Josh Honn, a Digital Scholarship Library Fellow at Northwestern University’s Center for Scholarly Communication & Digital Curation, has been one of the most active contributors to Bamboo DiRT, recently adding many new entries to the database. We reached out to Josh about why he uses Bamboo DiRT.
In my role as Digital Scholarship Library Fellow at Northwestern University’s Center for Scholarly Communication & Digital Curation, a substantive portion of my work is dedicated to researching, learning, and testing digital research tools. My ultimate goal is to both identify specific tools the library should be implementing and supporting (often times collaboratively with other departments on campus), and to connect faculty with the best available tools for pedagogical use and scholarly research projects. Up until now, that is before I became affiliated with Bamboo DiRT, I had been collocating these resources on Delicious, a social bookmarking website. Most recently, I created a Delicious “stack” titled “Digital Scholarly Research Tools,” that I continue to use as an efficient way of saving resources I discover on a daily basis from all over the web into one central location for later use.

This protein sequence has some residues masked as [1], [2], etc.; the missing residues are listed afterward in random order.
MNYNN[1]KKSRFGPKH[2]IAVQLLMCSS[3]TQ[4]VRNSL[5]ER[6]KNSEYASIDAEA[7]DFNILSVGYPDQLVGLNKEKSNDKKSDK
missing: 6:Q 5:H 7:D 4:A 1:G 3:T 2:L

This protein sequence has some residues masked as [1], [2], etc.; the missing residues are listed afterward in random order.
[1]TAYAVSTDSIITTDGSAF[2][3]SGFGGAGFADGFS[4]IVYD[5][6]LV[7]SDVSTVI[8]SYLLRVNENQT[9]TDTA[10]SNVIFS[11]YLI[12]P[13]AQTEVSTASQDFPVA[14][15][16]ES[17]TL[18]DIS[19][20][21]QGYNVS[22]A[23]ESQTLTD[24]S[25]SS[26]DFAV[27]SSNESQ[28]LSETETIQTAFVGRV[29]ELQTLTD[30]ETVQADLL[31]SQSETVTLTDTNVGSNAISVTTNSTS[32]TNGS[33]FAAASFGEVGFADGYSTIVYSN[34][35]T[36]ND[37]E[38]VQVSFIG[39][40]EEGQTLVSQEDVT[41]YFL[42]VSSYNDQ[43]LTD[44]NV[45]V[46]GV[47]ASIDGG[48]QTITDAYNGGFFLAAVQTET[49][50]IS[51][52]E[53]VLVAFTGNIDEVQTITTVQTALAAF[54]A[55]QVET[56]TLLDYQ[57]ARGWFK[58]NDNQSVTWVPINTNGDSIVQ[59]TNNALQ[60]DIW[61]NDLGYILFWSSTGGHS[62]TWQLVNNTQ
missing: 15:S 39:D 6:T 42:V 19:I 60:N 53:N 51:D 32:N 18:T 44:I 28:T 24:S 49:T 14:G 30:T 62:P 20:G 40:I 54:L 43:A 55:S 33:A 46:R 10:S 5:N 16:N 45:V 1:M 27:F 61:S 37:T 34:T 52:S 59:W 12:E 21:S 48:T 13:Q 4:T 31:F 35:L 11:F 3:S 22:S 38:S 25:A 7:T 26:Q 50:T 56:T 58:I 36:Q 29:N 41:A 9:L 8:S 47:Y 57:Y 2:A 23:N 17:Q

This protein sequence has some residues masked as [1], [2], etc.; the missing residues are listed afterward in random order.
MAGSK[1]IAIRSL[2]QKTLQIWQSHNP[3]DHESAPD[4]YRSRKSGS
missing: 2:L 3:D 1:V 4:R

While our Delicious account has several followers and is open and searchable, it does not, for starters, engender the sense of community that a central database like Bamboo DiRT does; one built by academics, librarians, and others interested in the digital humanities, escience, and other forms digital scholarship. In addition, Bamboo DiRT allows for a variety of access points, making the searching experience much more intuitive and fluid, something that will benefit those new to these digital tools and practices. Finally, Bamboo DiRT gives me the ability to not only add tools to the database, but to add a robust set of metadata around those tools, allowing for better kinds of discoverability, but, and maybe more importantly, this data presents some of the initial research to users, saving them time and effort as they sort through the myriad applications, platforms, software, etc. available to us online.
For more on what kinds of projects we’re using digital research tools with, I encourage you to visit the Center’s blog or to follow us on Twitter. Like everyone else in this digital age, our services and projects are always evolving with the technology we use, so keeping up is crucial, and I hope Bamboo DiRT will be a useful, productive, and innovative central hub for all of us well into the future.
— Josh Honn